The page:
This Day in History – October 19


Today is the 292nd day of 2023. There are 73 days left in the year.

2019: Chilean President Sebastián Piñera declares a 15-day state of emergency after widespread and violent protests over rise in public transport costs.


1216: King John of England dies at Newark-on-Trent and is succeeded by his nine-year-old son Henry III.

1330: English King Edward III, at 17, captures his mother’s lover and the country’s de facto ruler, Roger Mortimer, at Nottingham Castle and later has him hanged.

1722: French C Hopffer patents the automatic fire extinguisher in England.

1919: The first US Distinguished Service Medal is awarded to a living female recipient, Anna Howard Shaw.

1925: The Italian army takes Somalia.

1926: John C Garand patents the semi-automatic rifle.

1944: The US Navy announces black women will be allowed into the Women Accepted for Volunteer Emergency Service (WAVES).

1960: The US imposes an embargo on exports to Cuba covering all commodities except medical supplies and certain food products.

1973: Tropical Storm Gilda begins three days of heavy rainfall in Jamaica, with the highest amount measured in a 24-hour period being 16.2 inches, which triggered many landslides across eastern sections of the island.

1984: Mike McCallum becomes the first Jamaican to win a world boxing title (at Madison Square Garden, New York). A young, Polish, pro-Solidarity priest, the Reverend Jerzy Popieluszko, is abducted and murdered by communist secret police.

1987: The stock market crashes as the Dow Jones Industrial Average plunges 22.6 per cent in value — its biggest-ever percentage drop in decades.

1992: African National Congress (ANC) President Nelson Mandela acknowledges prisoners in ANC military camps, located in other African countries, had been tortured during the 1980s and early 1990s; the camps had been training sites during the ANC’s guerrilla war against the South African Government.

2000: A suspected Tamil Tiger suicide bomber blows himself up in Colombo, Sri Lanka, minutes before President Chandrika Kumaratunga swears in a new Cabinet to cement her shaky coalition and end a week-long political crisis.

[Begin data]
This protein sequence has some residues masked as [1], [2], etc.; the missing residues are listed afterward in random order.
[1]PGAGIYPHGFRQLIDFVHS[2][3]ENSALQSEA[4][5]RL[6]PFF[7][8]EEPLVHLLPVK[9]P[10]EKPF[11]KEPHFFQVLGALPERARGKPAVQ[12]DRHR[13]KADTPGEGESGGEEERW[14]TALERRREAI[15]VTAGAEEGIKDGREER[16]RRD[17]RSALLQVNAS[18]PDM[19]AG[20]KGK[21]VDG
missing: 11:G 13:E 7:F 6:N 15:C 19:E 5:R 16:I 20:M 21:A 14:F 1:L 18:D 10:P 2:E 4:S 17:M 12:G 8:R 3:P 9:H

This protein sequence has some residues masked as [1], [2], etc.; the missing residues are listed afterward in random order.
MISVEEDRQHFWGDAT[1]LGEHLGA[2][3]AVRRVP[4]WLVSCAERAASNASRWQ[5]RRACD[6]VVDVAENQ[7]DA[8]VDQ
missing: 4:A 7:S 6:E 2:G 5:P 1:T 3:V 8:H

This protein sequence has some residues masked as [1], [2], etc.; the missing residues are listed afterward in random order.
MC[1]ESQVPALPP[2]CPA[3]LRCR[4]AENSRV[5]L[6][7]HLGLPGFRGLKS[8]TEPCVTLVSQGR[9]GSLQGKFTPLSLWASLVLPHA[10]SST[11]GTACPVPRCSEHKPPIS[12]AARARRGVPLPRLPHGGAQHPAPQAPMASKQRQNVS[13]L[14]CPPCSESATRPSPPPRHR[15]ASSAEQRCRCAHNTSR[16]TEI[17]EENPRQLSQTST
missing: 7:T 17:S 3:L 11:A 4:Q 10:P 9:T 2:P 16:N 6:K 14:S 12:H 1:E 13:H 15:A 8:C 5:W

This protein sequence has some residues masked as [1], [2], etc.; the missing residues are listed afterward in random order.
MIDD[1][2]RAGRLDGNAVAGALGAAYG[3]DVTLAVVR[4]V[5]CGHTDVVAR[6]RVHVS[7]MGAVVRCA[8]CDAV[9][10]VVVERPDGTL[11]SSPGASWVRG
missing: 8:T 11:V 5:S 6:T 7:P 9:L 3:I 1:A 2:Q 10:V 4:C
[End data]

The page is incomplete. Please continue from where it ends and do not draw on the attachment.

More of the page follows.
2001: US special forces begin operations on the ground in Afghanistan, a significant new phase of the assault against the Taliban and terrorists.

2004: Myanmar’s secretive military regime forces the long-powerful Prime Minister General Khin Nyunt out and places him under house arrest on corruption charges.

2005: Five major American publishing companies file suit against Google, contending that the company”s plan to make searchable digitised versions of library holdings violates publishing copyrights; Google says that it plans to make only small parts of copyrighted text available online.

2006: Suicide bombings in the south and east of Afghanistan kill a British soldier, two children and a policeman, as President Hamid Karzai calls on NATO forces to use caution during military operations a day after 20 civilians are killed.

2007: A global manhunt that began three years before, when police found hundreds of photos on the Internet of a man having sex with a dozen young Asian boys, ends with the arrest in Thailand of Canadian schoolteacher Christopher Paul Neil.

2012: A car bomb rips through Beirut, killing a top security official and seven others, shearing balconies off apartment buildings, and sending bloodied residents into the streets during the most serious blast in the Lebanese capital in four years.

2015: US scientists from the University of California find evidence life on earth may have begun 4.1 billion years before, 300 million earlier than previously thought.

2016: During the third US presidential debate Donald Trump notably refuses to say if he will accept the election result, during a debate with Hillary Clinton at Nevada University, Las Vegas.

2017: At 37 Jacinda Ardern becomes the yongest New Zealand leader in 161 years when she leads a coalition government formed by the New Zealand Labour Party.

2020: USA charges six Russian military officers with a massive cyberattack meant to disrupt the 2020 Tokyo Olympics, the 2017 French Presidential Election, and Ukraine’s power grid.


Auguste Lumiere, Frenchman credited with making the first movie (1862-1948); John Le Carre, British writer (1931-2020); Peter Tosh (Winston Hubert McIntosh), Jamaican singer-songwriter and founding member of the Wailers (1944-1987); Evander Holyfield, US heavyweight boxing champion (1962- )

— AP/ Jamaica Observer